If the world were to follow the International Energy Agency’s controversial road map, which said investment in new fields would have to stop immediately to achieve net-zero carbon emissions by 2050, “the price for oil will go to, what, $200? Gas prices will skyrocket,” said the Russian Deputy Prime Minister Alexander Novak at the St Petersburg International Economic Forum, addressing the much-anticipated decision-making at the upcoming OPEC+ conference set for August 2021.
Saudi Arabia and Qatar seconded that dire assessment, vowing to continue expanding their oil and gas facilities while pointing the finger at the climate activists for seeking to starve industry cash. The “euphoria” around the transition to clean energy is “dangerous,” Qatar’s Energy Minister Saad Sherida Al Kaabisaid at St Petersburg. “When you deprive the business from additional investments, you have big spikes” in prices, he stressed further.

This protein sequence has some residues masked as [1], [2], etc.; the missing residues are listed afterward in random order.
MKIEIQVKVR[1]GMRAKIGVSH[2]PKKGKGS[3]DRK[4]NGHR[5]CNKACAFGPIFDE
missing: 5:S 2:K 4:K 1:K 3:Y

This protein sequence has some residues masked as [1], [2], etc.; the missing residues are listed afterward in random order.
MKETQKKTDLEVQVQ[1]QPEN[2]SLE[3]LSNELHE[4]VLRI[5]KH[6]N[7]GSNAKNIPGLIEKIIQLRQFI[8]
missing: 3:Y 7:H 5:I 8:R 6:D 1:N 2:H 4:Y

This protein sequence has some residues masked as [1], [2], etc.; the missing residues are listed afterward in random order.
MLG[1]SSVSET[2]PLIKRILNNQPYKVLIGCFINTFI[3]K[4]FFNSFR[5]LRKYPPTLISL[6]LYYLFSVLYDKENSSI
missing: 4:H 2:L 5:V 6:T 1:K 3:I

IEA’s recently announced roadmap set out in the Paris Accords for achieving net zero carbon emissions by 2050 requires reducing emissions as much as possible then offsetting the rest with “carbon removal” plans financed by carbon credits.
However, economists the world over are expecting global growth to expand at even faster rates in the coming years, thanks to the infusion of stimulus prompted by the pandemic. It follows that energy demand will also increase more quickly. Despite improvements in energy efficiency and the shift to renewables, global energy demand will be around 8% smaller than it is today in 2050.
Saudi Energy Minister Prince Abdulaziz bin Salman also dismissed the IEA road map, which would limit the average increase in global temperatures to 1.5 Celsius, calling it a “la-la-land scenario. When asked if oil is dead, he responded by saying the kingdom is increasing its production capacity.
Chronic underinvestment in oil and gas supply while operational oilfields mature would lead to a supply crunch and a spike in oil prices down the road, Big Oil top executives also warned.
Last week, Brent crude futures touched their highest price since September 2019 at $71.99 a barrel, with the international benchmark gaining 1.6 per cent.